More On How The Weak Dollar Jacks Up the Price of Oil

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Yesterday I blogged on how the weak dollar is responsible for roughly $30 of the $90 a barrel of crude has (so far) topped out at. And I’m being doubted by some in our comment section and on Digg. Today, more confirmation from the folks at Bloomberg:

Crude oil breached $90 a barrel in New York for the first time as the dollar traded near a record low against the euro, enhancing the appeal of commodities as an investment….

“The weak dollar is pushing the price higher,” said Simon Wardell, energy research manager with Global Insight Inc. in London. “It’s hard to see how this is going to turn around quickly.”…

The U.S. currency fell to $1.4302, from $1.4279 yesterday, and traded at a record low of $1.4319 earlier in the day.

A lower dollar makes oil cheaper in countries that use other currencies. In U.S. dollars, West Texas Intermediate, the New York-traded crude-oil benchmark, is up 46 percent so far this year. Oil is up 35 percent in euros, 40 percent in British pounds and 42 percent in yen.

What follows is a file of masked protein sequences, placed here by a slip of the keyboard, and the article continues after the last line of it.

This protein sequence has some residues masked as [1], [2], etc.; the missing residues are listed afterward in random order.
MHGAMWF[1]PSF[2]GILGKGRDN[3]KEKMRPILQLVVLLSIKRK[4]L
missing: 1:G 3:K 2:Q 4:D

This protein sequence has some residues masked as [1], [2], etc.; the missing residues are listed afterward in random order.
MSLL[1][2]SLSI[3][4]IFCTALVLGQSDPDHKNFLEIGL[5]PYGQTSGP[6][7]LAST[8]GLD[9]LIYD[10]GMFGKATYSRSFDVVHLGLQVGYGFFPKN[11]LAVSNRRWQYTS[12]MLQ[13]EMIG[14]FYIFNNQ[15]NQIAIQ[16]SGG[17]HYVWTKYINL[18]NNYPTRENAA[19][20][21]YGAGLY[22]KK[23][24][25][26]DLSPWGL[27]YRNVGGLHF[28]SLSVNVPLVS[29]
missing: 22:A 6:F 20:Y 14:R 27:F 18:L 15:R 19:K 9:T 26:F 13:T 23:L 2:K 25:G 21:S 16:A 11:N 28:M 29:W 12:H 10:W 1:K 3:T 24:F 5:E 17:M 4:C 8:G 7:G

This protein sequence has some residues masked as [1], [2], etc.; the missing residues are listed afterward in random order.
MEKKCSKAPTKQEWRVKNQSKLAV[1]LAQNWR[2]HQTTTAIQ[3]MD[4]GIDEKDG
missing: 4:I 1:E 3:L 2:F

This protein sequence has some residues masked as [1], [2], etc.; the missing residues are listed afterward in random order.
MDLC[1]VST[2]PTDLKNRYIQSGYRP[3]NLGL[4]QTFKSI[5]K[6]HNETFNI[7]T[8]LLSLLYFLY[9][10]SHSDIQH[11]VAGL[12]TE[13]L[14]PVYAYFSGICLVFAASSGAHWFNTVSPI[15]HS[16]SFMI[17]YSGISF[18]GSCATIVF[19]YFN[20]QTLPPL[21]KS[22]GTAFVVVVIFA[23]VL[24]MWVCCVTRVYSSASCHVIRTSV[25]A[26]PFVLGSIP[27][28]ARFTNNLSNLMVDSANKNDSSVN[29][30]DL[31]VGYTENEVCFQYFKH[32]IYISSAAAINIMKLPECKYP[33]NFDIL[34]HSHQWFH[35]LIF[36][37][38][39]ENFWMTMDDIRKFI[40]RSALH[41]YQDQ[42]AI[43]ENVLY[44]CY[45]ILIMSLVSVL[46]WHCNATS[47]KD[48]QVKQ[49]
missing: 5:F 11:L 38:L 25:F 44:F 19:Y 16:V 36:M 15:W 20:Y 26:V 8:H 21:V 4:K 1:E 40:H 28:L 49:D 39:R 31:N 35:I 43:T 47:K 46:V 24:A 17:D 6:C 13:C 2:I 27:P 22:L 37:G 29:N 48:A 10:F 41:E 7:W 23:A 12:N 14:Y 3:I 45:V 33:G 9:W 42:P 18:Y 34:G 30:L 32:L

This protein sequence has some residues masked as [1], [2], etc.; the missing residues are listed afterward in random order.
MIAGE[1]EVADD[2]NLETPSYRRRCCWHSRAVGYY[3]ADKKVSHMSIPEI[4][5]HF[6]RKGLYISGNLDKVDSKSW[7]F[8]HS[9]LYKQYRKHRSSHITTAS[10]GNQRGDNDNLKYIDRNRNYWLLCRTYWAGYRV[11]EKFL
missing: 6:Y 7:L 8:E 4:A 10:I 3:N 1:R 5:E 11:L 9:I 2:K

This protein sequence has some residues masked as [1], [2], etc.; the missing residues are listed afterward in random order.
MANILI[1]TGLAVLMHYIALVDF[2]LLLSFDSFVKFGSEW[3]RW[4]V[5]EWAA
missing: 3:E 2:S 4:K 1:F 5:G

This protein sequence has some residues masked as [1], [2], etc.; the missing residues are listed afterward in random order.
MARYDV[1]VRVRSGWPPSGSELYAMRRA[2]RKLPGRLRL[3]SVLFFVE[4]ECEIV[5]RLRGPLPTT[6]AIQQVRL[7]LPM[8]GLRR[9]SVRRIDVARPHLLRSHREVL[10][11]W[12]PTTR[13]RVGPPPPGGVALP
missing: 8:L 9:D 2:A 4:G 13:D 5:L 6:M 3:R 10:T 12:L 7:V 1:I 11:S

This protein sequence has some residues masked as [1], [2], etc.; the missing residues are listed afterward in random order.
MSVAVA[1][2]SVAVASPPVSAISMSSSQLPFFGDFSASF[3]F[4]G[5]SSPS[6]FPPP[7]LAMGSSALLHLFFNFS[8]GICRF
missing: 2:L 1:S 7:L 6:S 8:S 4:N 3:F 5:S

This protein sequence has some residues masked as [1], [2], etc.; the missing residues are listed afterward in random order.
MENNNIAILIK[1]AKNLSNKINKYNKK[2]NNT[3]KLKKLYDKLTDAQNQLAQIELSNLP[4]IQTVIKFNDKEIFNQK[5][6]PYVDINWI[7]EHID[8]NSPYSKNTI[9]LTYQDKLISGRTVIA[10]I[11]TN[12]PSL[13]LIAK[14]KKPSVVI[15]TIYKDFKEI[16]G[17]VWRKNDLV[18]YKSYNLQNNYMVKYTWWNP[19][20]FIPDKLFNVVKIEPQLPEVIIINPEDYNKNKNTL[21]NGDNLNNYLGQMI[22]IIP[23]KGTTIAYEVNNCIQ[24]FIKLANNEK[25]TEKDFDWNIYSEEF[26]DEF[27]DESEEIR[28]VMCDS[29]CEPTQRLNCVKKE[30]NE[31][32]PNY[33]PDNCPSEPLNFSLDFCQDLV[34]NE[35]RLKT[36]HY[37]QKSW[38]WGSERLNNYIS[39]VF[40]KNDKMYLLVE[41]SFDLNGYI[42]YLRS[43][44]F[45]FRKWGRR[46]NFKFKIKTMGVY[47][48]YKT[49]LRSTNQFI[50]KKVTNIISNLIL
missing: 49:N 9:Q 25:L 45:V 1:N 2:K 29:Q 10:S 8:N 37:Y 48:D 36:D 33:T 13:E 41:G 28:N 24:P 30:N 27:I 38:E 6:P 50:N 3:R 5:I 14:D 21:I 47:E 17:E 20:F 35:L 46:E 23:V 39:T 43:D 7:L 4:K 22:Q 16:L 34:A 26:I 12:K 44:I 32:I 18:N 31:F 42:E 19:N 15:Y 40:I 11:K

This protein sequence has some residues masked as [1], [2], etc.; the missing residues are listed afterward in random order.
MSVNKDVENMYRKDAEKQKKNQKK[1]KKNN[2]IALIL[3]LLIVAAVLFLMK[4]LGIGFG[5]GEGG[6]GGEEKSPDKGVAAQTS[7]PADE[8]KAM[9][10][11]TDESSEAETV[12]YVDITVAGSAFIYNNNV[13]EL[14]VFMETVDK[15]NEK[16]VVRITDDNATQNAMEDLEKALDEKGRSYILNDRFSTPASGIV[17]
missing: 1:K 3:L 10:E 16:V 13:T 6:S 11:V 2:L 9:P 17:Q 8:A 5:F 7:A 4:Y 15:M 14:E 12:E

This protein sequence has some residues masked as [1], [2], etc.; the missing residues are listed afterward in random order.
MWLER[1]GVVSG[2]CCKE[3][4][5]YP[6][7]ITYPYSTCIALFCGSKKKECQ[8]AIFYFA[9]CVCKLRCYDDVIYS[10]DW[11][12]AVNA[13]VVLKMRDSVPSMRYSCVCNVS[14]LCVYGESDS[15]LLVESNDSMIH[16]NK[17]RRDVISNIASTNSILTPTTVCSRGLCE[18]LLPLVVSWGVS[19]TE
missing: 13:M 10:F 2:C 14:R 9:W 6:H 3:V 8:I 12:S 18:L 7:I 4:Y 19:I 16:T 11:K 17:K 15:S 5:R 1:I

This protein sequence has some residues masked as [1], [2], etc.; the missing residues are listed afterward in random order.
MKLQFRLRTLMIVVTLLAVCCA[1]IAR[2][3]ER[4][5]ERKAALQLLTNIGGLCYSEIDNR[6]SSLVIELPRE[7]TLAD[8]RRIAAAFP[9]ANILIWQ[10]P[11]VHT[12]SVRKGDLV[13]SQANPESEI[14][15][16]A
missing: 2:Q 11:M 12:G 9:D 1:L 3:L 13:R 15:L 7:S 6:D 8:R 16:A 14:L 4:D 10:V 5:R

I rest my case.

And for you yahoos who can’t understand how this can be possible when they’ve always heard that the price of gasoline is so much higher in Europe…We’re talking about CRUDE OIL, people. A raw commodity. Refined gasoline is indeed more expensive in Europe, because, largely, European governments choose to tax it to pay for roads and schools and health care and to discourage people from buying ridiculously big cars. Now you can argue about whether that is a good thing or a bad thing, but at least argue over the same issue.

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THE BIG PICTURE

You expect the big picture, and it's our job at Mother Jones to give it to you. And right now, so many of the troubles we face are the making not of a virus, but of the quest for profit, political or economic (and not just from the man in the White House who could have offered leadership and comfort but instead gave us bleach).

In "News Is Just Like Waste Management," we unpack what the coronavirus crisis has meant for journalism, including Mother Jones’, and how we can rise to the challenge. If you're able to, this is a critical moment to support our nonprofit journalism with a donation: We've scoured our budget and made the cuts we can without impairing our mission, and we hope to raise $400,000 from our community of online readers to help keep our big reporting projects going because this extraordinary pandemic-plus-election year is no time to pull back.

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